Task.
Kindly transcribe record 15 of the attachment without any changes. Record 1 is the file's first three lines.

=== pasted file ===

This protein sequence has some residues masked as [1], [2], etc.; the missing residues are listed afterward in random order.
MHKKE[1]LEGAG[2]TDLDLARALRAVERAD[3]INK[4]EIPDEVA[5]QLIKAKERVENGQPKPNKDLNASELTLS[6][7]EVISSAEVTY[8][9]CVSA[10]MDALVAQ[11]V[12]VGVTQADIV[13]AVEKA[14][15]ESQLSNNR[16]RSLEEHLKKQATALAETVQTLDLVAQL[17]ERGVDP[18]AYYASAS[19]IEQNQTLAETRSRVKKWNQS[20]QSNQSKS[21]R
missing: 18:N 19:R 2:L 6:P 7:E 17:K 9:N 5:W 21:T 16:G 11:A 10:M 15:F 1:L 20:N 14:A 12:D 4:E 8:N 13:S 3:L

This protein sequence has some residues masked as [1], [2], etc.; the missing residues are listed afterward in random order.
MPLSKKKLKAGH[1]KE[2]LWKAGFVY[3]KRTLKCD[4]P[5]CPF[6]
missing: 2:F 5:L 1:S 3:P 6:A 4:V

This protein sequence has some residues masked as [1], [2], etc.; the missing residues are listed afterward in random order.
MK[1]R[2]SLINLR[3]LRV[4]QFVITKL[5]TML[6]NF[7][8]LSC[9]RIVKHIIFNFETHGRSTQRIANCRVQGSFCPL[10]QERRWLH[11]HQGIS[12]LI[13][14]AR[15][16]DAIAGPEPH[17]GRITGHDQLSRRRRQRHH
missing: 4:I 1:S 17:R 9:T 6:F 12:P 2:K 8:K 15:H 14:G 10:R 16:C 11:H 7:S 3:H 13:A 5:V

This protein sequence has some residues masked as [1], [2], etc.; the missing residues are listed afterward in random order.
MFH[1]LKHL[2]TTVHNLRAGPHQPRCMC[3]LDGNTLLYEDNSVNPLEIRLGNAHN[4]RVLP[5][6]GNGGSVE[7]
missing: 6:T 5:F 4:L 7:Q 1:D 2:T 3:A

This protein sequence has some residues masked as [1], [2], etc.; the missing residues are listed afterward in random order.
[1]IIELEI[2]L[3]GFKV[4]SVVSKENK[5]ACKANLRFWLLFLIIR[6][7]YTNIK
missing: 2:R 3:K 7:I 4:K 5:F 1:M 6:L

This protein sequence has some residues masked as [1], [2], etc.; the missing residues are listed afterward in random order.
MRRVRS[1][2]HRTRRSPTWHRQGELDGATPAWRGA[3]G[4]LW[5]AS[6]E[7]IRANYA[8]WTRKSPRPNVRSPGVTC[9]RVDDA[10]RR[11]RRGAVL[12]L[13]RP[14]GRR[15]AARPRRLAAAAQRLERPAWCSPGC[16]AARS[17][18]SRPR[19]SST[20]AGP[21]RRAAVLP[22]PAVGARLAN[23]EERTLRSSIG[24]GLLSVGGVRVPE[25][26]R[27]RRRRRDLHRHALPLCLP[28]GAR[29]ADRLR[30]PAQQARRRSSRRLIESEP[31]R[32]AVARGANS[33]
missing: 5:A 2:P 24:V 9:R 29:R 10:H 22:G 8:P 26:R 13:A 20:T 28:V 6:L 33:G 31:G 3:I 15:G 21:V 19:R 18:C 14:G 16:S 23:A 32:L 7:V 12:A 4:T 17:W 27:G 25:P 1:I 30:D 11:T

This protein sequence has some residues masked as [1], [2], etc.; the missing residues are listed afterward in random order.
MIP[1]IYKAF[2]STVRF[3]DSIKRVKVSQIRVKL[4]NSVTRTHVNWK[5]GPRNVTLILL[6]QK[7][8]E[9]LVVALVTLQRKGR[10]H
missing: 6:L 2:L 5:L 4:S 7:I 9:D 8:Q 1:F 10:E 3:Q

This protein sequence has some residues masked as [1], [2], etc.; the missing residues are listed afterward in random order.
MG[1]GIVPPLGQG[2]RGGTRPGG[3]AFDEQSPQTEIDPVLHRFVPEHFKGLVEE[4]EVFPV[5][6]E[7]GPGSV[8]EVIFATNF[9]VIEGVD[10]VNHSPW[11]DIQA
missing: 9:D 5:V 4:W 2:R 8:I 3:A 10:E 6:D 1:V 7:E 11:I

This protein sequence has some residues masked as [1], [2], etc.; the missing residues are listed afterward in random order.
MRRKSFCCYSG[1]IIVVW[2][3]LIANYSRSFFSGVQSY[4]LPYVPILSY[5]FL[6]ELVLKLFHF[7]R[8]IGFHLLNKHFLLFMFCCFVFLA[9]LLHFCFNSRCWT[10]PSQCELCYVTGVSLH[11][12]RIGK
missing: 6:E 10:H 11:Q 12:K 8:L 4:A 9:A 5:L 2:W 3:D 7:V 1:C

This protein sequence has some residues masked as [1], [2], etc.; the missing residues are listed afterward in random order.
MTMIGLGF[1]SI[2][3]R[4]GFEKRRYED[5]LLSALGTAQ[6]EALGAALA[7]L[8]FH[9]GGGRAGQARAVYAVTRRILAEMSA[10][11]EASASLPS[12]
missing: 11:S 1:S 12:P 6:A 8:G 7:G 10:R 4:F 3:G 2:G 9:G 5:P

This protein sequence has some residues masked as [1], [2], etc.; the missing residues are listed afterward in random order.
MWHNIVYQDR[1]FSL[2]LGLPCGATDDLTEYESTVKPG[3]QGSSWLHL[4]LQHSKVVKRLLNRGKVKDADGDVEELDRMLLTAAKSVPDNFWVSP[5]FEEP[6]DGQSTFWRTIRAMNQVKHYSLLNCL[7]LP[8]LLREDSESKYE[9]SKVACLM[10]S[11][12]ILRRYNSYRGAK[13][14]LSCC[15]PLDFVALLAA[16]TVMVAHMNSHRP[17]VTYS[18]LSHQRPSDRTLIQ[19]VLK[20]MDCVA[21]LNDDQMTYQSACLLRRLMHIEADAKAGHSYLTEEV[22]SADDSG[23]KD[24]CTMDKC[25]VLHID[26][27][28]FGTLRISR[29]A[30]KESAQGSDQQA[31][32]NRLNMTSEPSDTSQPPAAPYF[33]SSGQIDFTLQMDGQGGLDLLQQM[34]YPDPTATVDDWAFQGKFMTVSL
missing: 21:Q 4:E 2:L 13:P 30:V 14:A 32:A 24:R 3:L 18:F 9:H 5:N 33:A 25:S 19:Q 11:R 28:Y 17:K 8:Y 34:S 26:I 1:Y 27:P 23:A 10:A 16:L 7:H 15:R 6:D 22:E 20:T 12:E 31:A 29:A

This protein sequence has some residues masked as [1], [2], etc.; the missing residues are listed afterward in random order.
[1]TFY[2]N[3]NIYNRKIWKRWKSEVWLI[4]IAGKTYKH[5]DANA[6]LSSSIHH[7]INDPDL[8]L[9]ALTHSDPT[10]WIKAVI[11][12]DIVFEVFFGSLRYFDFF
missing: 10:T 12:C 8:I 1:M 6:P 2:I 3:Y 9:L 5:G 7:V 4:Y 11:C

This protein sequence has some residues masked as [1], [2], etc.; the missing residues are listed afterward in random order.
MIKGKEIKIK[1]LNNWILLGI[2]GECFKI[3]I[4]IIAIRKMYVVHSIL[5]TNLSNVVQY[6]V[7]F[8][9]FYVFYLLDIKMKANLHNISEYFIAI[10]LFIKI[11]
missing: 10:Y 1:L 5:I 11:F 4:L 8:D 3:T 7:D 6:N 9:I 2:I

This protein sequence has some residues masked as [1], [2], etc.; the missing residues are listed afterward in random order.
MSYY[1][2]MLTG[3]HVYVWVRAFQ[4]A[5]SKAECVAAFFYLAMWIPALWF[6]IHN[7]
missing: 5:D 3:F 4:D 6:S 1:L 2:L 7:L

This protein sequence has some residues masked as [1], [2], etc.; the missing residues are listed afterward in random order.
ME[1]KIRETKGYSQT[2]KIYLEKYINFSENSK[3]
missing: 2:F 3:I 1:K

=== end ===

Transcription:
This protein sequence has some residues masked as [1], [2], etc.; the missing residues are listed afterward in random order.
ME[1]KIRETKGYSQT[2]KIYLEKYINFSENSK[3]
missing: 2:F 3:I 1:K